HEATHER PAYNE’S SWEET EXCHANGE
Review By Martha Bolton
Heather Payne’s newly released album, Sweet Exchange, is a welcomed blend of old and new, traditional and contemporary, yesterday and today; and no matter what your musical preferences are, you’re going to love this noteworthy work.
Sweet Exchange features such beloved and timeless standards as “Rock of Ages,” “Holy, Holy, Holy.” and “O For a Thousand Tongues To Sing,” but trust me, these are not your grandmother’s hymns. While retaining the familiarity and integrity of their message, Payne has updated each of these classics with modern arrangements and, in some instances, written new choruses. The result? A CD that all generations will enjoy.
“My husband and I have four kids, and I wanted them to know the great hymns,” Heather said in a recent telephone interview. “There’s nothing more precious than to hear your two-year-old singing the songs we all grew up with, even if it’s ‘Ho-wy, Ho-wy, Ho-wy.’”
This is Heather Payne’s first solo album since retiring from the multi-award winning gospel group, Point of Grace, to spend more time with her family. The wife of a minister and seminary professor of theology, Heather now live in the suburbs of Louisville and enjoys her new life away from the spotlight.
But even in her retirement, Heather couldn’t shake off her strong desire to help bring the old hymns back into mainstream worship. With the encouragement of her husband, Brian, Heather began her mission to “create a fresh take on timeless hymns of the church.”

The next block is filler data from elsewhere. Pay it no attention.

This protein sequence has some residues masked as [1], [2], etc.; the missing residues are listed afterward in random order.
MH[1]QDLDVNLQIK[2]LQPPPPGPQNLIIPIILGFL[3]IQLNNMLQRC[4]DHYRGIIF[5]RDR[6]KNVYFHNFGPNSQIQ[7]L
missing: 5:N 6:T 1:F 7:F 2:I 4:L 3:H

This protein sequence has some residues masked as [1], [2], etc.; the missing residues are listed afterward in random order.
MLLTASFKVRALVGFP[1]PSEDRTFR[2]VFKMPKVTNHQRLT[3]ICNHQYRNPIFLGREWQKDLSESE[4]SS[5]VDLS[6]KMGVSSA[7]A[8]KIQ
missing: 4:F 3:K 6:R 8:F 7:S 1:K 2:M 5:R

The inspiration for the title song came from one of Brian Payne’s sermons on “imputed righteousness,” during which he quoted a first century Greek writer’s Letter to Diognetus:
“O sweet exchange! O unsearchable operation! O benefits surpassing all expectation! That the wickedness of many should be hid in a single righteous One, and that the righteousness of One should justify many transgressors!”
If you think you’re hearing a familiar voice or two on the CD, you are. Terry Jones, also of Point of Grace, sings back up on one of the songs. Another familiar voice you’re going to hear is that of the legendary Billy Graham on the cut, “Come Ye Sinners.” Several clips of Dr. Graham’s sermons are included on this old classic.
Heather had two purposes for returning to the recording studio. “I want people to see Jesus when they listen to this album. It’s me singing it, but I want them to see Him. And I wanted to help this generation learn to love and appreciate the old hymns.”
So, does this mean the contest between contemporary worship and traditional hymns has finally come to an end? Thanks to this new CD by Heather Payne, I believe it has.